Her parents had just sent her to live with her tía. She never imagined her world would become so small when arrived in the U.S. When wasn’t sitting quietly in the back of her high school’s ESL class, she was babysitting her cousins or helping her tía clean old people’s large houses. She didn’t have any social life the first couple of years. Her Tia dropped her off at school and picked her up right after. Only her solo trips to the grocery store felt like daring adventures, and Renaldo, with his smile, his confidence in his English, and his large hands, was the príncipe azul of those adventures.

They married when she was seventeen and he was twenty-one. Since the moment she told him she was pregnant, Renaldo prayed every night for a boy. He picked the name Julio in memory of his abuelito.

“My son’s going to be el mero güey,” Renaldo would say, his gentle and stronger fingers smoothing her bare belly.

Only they didn’t have any idea how much everything would change. Their studio apartment was too small. The baby’s wails and the thumping of the walls from the drug addicts above them, sparked more and more tense arguments. Even with Renaldo’s employee discount at the grocery store, there was hardly money for diapers or the specialty foods when it turned out that Julio had severe allergies to nuts, eggs, dairy, and wheat. Renaldo took a second job and when she told him she was pregnant the second time, he couldn’t even manage a smile.

Julio and Daniel were never that joy that Renaldo wanted, just burdens. She saw less and less of him. Between his full time and the part-time job and drinking with his buddies that she never met, it seemed to her that he only came home to shower, sleep, eat and shit.

When he packed his bags and headed to Jalisco to visit his padrinos, she knew he wouldn’t be back.

He had found another woman, she thought. Before he left, he hugged her and the boys, but it wasn’t the hug of a husband or a father. It was that of a distant relative that had overstayed his welcome. She could feel the pain of his estrangement coming, even with his arms still around her, but she didn’t cry. Neither did Julio who was six. Only little four-year old Danny cried. He did the crying for all of them. He cried for three days straight, resulting in a slight rasp in his voice that never went away.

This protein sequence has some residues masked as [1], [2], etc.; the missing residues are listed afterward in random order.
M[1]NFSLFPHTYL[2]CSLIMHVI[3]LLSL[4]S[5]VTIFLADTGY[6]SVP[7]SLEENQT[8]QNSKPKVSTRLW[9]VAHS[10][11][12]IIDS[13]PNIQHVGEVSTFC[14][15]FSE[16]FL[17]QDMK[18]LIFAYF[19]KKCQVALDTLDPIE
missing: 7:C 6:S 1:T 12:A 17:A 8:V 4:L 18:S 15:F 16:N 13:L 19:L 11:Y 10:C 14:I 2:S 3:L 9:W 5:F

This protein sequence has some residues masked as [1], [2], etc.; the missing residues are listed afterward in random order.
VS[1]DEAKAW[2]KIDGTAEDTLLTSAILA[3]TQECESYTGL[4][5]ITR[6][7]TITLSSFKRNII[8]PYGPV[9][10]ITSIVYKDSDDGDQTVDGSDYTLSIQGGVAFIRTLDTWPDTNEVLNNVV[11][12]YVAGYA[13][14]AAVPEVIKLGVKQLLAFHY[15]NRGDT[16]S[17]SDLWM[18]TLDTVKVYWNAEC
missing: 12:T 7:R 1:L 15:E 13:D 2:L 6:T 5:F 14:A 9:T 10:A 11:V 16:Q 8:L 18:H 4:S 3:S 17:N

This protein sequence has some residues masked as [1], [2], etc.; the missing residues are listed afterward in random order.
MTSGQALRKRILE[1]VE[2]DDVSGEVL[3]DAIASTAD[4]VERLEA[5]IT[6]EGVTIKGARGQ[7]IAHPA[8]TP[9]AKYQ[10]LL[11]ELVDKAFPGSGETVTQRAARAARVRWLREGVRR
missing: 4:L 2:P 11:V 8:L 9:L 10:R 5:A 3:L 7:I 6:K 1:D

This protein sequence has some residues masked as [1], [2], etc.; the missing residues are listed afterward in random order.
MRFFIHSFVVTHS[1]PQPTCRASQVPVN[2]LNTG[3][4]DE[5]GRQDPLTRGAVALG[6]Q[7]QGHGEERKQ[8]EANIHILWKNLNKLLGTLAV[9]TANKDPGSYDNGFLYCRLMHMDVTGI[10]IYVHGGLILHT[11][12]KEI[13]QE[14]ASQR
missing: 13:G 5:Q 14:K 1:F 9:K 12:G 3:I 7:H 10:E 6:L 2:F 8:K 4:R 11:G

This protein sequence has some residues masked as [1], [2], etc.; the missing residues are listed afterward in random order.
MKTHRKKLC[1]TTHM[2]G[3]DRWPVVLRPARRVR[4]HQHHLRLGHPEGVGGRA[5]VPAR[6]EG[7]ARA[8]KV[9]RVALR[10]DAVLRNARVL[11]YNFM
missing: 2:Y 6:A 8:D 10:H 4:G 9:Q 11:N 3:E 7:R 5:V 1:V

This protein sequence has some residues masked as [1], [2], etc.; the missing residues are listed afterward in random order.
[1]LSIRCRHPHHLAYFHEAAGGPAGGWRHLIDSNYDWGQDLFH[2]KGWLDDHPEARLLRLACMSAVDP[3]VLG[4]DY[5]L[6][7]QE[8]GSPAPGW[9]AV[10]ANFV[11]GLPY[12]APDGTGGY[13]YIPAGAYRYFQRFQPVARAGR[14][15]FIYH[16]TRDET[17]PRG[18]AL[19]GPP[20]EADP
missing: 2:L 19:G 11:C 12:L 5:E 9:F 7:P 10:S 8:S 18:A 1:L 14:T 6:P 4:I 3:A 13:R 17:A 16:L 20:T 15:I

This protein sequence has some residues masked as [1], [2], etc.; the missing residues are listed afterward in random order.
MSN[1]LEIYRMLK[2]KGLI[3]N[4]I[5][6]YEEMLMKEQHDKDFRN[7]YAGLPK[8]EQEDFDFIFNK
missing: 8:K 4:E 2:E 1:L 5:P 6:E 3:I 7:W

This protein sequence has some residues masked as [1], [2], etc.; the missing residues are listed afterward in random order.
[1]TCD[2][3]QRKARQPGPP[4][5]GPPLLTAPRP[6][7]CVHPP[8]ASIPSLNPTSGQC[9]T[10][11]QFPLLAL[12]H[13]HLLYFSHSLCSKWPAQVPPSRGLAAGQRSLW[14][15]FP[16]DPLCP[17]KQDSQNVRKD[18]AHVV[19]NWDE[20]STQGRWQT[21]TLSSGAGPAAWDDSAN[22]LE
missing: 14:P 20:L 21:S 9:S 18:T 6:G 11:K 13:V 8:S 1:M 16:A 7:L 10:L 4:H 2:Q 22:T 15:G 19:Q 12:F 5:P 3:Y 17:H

In Junior High, Julio began hanging out in the parking lot of that grocery store, skateboarding with other boys that made her nervous. Around that time, she noticed a switch in him. The light of his hazel eyes went cloudy and sad. He began to distance himself from Daniel, to ditch classes, and she slapped him across the face and yelled at him until one in the morning when she found cigarettes in his room. Finally one day, after he was suspended for fighting, Ms. Hunt, his English teacher, knocked on their door.

“Hi, Mrs. Rodriguez,” said a slightly pudgy, young woman with a beautiful clear skin and big brown curly hair.

Ms. Hunt was nervous and that made her nervous, but she knew how to hide it better. She knew to not fidget and or avoid someone’s eyes. She led Ms. Hunt to the tiny kitchen where she served her a cup of coffee.

“Um, well, I’d like to talk about Julio and the fight… Did he tell you what happened?”

“No… He doesn’t tell me anything.”

“You see Mrs. Rodriguez, he wasn’t so much fighting… but more like defending himself.”

“What happened?”

“Three boys cornered him …and they just started teasing him, calling him names.”

Ms. Hunt looked down at her cup, then took a deep breath and answered: “They… they called him names like faggot, bitch, and um—”

“Faggot?” she asked almost under her breath.

“Yes, and um, they reached down to grab Julio’s, um, privates, and Julio threw a punch, and um, well its Beverly’s stupid, I mean, Principal Beverly’s policy that says since Julio threw the first punch…”

“But, I mean—they were trying to grab his… Does the principal know that?”